Network Rail identifies employees with high potential early in their careers and is working hard to ensure there is an increasing number of females in that group.

National Grid has adopted reverse mentoring, acknowledging the importance of being able to ask for someone who is different to you, “who can help you think differently and challenge you”, according to Ms Shaw.

“Flexible working has worked well within my directorate”, stated Ms Cooklin. “last year we set a target for 8% last and delivered 14%”. This initiative has worked well because both men and women took it up; in my team, at least 50% of my top team have flexible working arrangements, including myself. The tone has to come from the top”.

Mr Stylianou agreed with this top-down approach and added that the responsibility should be target driven. “We took a big focus on flexibility as we know that women tend to own more responsibility for child and elderly care,” said Mr Stylianou. “We also paid careful attention to mentoring, because we know that men are much better at building networks and furthering their careers and always say they can do jobs when they lack the skillset.”

“We had to make quite a few changes, but I can’t pinpoint what worked in particular – I think it was a combination of everything, as well as vigilance – and patience,” he said. “It’s important to remember that shifting the mindset and culture takes time.”

Developing the pipeline and investing in high performing individuals is crucial, with Ms Shaw highlighting that National Grid identifies and invests in high performing individuals, and Ms Fitton noting that Centrica is also building a pipeline of female talent through the business.

Mr Stylianou and Ms Shaw were also adamant that the drive for gender diversity needs to be taken out of human resources. “It was only when the CEO said we were going to make this a business priority, with a 50:50 leadership target, that we made headway,” said Mr Stylianou. “HR has a very important part to play, but ultimately it has to be driven by the business.”

“With more men than women currently at the top of organisations, they are the ones with the power, so need to get behind this, even if they have to be told to do so,” said Mr Stylianou. “The message is more powerful if men are hearing from other men: we’re not taking opportunities from men, the aim is simply to level the playing field. You sometimes need to be quite blunt. I have had a lot of abrasive conversations. You have to convert people, and to do so you need be very clear. This firmly sits in ‘doing the right thing’.” Ms Fitton added, “It’s not the women’s job to sort out the women’s problem.”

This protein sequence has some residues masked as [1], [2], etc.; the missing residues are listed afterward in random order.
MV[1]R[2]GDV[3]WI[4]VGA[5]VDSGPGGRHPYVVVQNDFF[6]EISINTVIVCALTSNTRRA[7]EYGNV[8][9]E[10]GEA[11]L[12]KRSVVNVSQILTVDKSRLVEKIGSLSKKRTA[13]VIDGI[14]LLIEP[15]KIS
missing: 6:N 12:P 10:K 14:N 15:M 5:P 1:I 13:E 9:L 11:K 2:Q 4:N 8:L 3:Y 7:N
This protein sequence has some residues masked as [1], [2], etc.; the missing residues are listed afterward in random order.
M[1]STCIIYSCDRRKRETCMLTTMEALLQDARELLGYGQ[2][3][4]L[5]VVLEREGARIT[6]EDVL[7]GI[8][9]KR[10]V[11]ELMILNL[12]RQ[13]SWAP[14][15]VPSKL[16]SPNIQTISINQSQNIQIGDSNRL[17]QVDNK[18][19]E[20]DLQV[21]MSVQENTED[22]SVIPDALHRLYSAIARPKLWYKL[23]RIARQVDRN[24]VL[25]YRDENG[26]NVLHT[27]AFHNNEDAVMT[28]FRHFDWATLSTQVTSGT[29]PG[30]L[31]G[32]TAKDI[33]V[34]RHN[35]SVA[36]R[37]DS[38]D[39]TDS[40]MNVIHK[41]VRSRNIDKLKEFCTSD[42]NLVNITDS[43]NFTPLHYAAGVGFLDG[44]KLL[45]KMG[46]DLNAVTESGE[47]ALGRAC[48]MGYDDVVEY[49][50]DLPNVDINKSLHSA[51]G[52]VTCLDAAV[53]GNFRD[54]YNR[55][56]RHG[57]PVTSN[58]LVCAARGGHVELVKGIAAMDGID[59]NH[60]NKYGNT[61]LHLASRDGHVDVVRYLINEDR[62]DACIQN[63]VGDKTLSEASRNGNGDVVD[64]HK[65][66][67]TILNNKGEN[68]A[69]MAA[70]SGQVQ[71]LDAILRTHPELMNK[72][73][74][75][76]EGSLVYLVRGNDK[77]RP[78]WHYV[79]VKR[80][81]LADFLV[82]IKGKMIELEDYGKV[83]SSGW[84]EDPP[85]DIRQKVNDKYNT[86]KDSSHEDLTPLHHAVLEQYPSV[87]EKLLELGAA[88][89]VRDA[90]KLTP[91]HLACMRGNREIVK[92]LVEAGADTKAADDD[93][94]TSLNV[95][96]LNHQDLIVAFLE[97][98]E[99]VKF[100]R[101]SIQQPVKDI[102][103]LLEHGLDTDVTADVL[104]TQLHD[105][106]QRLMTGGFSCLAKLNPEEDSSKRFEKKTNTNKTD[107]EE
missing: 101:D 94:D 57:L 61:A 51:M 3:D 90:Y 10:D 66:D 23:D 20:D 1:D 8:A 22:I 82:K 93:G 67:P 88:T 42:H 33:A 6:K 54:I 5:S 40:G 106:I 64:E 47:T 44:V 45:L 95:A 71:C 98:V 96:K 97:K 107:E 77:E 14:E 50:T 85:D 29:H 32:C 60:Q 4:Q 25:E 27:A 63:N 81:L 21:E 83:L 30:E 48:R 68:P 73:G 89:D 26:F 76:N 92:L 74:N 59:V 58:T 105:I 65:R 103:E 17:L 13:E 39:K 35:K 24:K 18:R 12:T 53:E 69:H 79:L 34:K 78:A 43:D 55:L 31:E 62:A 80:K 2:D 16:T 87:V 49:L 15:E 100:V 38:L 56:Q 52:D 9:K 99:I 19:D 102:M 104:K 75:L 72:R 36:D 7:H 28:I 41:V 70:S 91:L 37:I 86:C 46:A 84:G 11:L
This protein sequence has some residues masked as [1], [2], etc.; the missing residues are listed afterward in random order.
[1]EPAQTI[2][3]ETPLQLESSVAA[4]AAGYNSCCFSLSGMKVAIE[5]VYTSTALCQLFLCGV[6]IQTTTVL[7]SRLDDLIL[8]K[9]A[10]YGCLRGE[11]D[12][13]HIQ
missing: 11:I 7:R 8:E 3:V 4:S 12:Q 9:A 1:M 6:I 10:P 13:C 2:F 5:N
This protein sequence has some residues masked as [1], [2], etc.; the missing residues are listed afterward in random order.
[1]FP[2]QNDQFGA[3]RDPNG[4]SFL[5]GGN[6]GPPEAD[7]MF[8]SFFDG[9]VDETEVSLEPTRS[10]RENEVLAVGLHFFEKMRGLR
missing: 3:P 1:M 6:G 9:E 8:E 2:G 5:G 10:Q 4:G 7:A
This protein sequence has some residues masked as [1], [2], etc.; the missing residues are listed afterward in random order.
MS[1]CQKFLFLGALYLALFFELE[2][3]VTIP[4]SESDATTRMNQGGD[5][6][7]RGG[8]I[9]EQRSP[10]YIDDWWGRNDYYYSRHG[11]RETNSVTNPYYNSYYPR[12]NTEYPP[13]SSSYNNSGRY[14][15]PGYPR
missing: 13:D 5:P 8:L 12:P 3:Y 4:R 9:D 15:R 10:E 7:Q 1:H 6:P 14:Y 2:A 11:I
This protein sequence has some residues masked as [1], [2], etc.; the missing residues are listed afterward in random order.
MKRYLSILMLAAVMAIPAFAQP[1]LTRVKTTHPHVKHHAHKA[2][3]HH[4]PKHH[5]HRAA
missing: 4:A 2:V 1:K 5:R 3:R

Maternity and elderly care are headwinds, according to Mr Stylianou. “Some women will deselect themselves because it is challenging to balance work with things like maternity and eldercare,” said Mr Stylianou. “Organisations need to invest in processes and systems to support women – and men – in these areas”

“There will be bias, from men sitting at the top of organisations pretending they want to do this,” he said. “But, if the business is doing fine, they may not be willing to take the risk to even up the numbers.

“There are simple things that help, like 50/50 shortlists, making sure you have diverse interview panels, and looking at the language used in job descriptions so that you’re being inclusive,” said Mr Stylianou. “These might seem like simple things but can be hugely effective in terms of becoming an employer of choice not just for women, but for all”

The Panel

Marion Leslie, Managing Director of Enterprise, Refinitiv

Nicola Shaw CBE, Executive Director, UK, National Grid
Sophie Fitton, former Group Head of Corporate Communications & International Engagement, Centrica
Susan Cooklin, Managing Director, Route Services Network Rail, NED Electricity North West
Chris Stylianou, Chief Operating Officer, Sky UK & Ireland